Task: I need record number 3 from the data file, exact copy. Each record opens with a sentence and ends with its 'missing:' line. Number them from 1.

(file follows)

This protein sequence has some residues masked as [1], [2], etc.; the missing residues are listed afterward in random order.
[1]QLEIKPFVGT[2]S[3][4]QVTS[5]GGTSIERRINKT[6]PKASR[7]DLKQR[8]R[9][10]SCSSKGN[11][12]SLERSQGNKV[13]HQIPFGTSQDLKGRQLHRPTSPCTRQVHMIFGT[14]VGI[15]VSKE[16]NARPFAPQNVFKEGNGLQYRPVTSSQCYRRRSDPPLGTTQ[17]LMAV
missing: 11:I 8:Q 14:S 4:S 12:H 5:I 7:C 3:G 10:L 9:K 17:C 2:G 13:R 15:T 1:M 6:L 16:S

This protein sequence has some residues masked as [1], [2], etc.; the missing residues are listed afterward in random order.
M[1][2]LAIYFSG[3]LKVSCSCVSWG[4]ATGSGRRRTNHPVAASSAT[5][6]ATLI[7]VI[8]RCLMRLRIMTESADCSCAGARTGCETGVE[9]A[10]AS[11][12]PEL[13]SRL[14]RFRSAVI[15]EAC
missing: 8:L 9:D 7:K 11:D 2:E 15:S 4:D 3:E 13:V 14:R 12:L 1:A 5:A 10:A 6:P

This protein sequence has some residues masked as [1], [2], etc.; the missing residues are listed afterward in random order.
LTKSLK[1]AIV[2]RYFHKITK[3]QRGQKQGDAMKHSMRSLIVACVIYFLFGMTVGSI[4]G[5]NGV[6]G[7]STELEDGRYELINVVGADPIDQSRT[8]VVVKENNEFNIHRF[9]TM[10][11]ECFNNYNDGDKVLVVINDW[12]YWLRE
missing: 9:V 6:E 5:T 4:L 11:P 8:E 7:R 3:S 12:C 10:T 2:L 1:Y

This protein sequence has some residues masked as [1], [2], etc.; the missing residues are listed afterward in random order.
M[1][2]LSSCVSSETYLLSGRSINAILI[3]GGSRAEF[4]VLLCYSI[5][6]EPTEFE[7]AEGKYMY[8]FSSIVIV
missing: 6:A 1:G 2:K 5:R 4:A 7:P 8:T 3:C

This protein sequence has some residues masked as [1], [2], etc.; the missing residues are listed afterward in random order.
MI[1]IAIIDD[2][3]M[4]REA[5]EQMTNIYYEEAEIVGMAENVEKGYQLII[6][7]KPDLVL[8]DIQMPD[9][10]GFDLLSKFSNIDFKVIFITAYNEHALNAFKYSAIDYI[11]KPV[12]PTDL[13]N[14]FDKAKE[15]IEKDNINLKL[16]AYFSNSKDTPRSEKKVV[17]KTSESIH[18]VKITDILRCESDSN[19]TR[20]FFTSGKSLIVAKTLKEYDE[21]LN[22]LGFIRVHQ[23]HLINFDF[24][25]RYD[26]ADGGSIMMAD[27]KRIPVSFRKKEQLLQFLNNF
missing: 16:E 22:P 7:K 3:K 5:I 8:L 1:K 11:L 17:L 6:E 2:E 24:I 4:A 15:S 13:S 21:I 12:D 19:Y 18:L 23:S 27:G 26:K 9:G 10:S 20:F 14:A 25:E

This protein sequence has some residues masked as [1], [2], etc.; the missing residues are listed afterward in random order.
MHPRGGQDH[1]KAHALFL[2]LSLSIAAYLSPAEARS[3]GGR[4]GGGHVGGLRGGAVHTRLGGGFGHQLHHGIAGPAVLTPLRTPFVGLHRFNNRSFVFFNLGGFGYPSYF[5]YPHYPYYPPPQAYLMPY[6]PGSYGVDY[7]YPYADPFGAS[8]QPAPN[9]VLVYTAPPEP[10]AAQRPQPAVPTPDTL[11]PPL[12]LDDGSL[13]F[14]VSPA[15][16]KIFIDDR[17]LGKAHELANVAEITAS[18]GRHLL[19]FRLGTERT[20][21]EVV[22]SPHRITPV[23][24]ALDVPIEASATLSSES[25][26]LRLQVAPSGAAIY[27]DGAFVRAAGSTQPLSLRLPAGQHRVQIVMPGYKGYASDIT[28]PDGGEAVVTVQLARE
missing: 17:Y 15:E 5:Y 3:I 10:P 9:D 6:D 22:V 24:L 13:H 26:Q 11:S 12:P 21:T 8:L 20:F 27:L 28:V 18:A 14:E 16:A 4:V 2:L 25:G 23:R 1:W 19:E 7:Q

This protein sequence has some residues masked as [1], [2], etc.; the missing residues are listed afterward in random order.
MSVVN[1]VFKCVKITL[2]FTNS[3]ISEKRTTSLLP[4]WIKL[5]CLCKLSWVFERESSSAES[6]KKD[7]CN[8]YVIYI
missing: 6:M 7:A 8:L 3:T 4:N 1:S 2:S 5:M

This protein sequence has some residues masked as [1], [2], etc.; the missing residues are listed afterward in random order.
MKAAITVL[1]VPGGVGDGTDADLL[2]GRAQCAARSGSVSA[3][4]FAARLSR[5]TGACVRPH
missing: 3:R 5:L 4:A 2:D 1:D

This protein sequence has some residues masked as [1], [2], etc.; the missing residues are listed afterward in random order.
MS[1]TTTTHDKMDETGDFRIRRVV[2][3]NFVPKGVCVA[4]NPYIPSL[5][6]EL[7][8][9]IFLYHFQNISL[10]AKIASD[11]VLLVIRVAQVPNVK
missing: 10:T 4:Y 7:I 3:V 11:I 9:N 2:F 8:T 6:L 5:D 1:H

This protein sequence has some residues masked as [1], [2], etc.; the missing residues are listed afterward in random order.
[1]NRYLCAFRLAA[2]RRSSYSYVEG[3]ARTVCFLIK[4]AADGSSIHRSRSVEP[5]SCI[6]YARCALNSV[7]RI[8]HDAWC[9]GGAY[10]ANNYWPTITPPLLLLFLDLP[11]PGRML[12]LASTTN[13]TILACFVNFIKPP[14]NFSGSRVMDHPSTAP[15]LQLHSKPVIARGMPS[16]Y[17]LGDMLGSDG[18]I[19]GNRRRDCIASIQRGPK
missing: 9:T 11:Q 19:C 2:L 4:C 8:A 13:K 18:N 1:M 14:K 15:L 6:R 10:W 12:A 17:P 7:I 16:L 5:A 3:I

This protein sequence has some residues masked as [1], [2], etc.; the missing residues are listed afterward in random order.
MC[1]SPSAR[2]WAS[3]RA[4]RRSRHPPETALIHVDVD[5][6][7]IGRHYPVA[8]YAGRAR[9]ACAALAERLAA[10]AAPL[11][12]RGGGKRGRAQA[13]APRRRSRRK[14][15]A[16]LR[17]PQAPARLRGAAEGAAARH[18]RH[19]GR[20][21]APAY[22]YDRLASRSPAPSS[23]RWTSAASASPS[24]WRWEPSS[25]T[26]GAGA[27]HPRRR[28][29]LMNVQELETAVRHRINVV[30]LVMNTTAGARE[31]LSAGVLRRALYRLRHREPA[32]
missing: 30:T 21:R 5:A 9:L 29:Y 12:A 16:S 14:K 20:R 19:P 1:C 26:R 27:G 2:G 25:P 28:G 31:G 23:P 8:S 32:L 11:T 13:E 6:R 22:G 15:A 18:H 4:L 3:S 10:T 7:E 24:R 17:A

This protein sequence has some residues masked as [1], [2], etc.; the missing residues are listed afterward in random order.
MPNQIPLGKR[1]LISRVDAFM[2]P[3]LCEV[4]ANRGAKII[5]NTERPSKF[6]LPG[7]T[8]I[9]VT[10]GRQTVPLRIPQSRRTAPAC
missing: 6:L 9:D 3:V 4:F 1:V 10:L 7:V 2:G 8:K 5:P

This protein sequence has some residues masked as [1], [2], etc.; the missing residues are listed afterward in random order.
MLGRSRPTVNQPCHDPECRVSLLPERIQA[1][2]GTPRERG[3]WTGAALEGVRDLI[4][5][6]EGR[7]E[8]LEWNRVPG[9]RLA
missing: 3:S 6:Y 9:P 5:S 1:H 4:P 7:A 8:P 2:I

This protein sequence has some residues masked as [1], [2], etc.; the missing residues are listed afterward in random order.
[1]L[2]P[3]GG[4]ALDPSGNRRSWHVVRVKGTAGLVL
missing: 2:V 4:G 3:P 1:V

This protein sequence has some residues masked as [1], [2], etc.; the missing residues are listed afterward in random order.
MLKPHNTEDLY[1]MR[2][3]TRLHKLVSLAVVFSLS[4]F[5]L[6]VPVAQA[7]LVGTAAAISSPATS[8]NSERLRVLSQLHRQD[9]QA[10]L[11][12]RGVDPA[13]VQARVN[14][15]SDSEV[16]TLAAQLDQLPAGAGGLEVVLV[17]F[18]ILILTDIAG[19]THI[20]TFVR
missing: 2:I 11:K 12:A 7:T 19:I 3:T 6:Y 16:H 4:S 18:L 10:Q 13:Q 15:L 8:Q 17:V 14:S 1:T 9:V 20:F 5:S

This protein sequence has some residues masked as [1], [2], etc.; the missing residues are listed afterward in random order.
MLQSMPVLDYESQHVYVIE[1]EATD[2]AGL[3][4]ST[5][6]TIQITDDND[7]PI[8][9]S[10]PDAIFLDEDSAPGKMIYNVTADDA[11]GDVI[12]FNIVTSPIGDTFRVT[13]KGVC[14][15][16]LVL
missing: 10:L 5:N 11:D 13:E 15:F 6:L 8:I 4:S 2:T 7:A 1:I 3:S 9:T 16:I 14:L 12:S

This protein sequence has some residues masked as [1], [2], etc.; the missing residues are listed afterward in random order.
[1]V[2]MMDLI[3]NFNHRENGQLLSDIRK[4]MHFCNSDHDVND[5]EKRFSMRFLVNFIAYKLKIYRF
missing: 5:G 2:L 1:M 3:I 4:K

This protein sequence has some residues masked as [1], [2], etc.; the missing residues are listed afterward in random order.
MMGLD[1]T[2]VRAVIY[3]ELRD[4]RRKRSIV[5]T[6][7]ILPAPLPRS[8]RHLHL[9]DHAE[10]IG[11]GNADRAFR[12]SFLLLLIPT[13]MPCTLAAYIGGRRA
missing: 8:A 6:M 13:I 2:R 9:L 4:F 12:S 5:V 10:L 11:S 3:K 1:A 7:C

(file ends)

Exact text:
This protein sequence has some residues masked as [1], [2], etc.; the missing residues are listed afterward in random order.
LTKSLK[1]AIV[2]RYFHKITK[3]QRGQKQGDAMKHSMRSLIVACVIYFLFGMTVGSI[4]G[5]NGV[6]G[7]STELEDGRYELINVVGADPIDQSRT[8]VVVKENNEFNIHRF[9]TM[10][11]ECFNNYNDGDKVLVVINDW[12]YWLRE
missing: 9:V 6:E 5:T 4:L 11:P 8:E 7:R 3:S 12:C 10:T 2:L 1:Y